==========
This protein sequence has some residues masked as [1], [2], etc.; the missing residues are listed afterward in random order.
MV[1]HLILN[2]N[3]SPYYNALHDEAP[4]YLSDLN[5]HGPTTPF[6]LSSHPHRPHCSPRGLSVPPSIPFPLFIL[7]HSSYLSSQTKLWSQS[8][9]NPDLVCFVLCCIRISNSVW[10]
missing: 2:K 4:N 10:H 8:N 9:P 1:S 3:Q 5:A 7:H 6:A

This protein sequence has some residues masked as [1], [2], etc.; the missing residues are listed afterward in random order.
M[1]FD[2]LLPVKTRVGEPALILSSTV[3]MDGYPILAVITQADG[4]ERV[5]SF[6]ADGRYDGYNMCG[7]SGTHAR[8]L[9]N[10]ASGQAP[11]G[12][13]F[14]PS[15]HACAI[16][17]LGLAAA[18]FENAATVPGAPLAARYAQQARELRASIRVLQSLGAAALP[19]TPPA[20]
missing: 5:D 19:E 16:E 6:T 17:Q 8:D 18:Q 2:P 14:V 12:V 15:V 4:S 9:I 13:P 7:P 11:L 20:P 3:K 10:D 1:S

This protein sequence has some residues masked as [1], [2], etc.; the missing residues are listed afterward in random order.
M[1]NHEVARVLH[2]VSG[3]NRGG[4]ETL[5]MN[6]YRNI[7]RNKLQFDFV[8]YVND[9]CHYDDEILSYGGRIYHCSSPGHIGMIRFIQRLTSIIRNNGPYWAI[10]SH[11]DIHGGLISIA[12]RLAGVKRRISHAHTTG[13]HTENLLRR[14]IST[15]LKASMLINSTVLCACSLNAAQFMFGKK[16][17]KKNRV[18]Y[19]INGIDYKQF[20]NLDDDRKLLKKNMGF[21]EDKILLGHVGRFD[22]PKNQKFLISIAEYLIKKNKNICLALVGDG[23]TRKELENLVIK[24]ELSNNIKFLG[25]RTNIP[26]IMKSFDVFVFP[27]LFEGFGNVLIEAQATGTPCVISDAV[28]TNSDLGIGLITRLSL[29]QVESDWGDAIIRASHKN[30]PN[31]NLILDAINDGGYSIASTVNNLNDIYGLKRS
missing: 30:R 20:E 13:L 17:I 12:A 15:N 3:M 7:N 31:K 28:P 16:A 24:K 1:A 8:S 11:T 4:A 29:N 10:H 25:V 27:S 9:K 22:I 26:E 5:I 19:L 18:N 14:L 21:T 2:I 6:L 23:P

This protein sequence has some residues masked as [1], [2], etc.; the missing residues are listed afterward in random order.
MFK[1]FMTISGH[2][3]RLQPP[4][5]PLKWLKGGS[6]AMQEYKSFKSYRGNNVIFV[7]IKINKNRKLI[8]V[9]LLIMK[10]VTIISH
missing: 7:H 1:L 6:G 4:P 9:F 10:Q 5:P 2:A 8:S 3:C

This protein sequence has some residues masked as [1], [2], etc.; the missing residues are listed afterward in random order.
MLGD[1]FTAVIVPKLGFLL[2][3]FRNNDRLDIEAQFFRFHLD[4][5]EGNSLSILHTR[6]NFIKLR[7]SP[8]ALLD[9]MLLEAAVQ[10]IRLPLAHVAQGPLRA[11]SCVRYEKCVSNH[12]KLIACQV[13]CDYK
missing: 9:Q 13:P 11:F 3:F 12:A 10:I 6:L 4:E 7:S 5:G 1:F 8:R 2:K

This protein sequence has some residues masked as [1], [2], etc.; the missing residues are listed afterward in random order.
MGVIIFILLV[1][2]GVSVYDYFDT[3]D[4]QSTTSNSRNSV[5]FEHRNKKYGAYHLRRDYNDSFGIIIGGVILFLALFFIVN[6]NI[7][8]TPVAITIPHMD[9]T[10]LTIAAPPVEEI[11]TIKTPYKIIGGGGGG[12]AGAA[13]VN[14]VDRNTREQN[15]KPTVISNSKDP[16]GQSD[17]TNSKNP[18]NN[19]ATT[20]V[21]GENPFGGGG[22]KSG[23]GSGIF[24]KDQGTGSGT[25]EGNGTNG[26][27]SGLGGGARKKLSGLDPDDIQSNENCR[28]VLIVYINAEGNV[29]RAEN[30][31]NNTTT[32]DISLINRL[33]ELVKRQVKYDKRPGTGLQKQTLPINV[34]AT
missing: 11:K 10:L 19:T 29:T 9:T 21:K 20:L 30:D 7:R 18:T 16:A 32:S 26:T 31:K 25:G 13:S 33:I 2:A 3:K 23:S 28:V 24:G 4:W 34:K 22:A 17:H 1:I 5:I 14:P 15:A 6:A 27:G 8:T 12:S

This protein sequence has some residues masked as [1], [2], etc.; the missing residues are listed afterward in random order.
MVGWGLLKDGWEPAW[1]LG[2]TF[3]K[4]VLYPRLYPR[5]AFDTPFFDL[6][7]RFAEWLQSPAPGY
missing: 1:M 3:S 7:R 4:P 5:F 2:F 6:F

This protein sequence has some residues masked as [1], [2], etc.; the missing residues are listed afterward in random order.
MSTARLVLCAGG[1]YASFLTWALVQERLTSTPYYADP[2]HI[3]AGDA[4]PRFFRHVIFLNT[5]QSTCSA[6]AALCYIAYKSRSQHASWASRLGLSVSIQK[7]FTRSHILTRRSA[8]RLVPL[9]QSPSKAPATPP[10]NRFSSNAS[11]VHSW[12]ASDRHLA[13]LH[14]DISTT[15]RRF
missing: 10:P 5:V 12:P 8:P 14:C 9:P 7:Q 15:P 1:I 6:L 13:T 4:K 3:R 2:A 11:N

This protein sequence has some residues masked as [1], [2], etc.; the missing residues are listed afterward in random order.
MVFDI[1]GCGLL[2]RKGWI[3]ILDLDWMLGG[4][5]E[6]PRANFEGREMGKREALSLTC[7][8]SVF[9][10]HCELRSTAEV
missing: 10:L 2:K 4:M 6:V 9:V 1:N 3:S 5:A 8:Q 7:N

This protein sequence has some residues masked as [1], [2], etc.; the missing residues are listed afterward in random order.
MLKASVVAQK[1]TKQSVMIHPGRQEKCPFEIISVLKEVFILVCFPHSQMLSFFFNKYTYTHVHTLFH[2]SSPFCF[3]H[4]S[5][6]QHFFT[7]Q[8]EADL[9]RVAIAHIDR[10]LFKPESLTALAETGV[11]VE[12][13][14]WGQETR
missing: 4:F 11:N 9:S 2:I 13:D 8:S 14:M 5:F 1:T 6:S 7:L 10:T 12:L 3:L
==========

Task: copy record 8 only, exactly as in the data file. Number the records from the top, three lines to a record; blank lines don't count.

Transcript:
This protein sequence has some residues masked as [1], [2], etc.; the missing residues are listed afterward in random order.
MSTARLVLCAGG[1]YASFLTWALVQERLTSTPYYADP[2]HI[3]AGDA[4]PRFFRHVIFLNT[5]QSTCSA[6]AALCYIAYKSRSQHASWASRLGLSVSIQK[7]FTRSHILTRRSA[8]RLVPL[9]QSPSKAPATPP[10]NRFSSNAS[11]VHSW[12]ASDRHLA[13]LH[14]DISTT[15]RRF
missing: 10:P 5:V 12:P 8:P 14:C 9:P 7:Q 15:P 1:I 6:L 13:T 4:K 3:R 2:A 11:N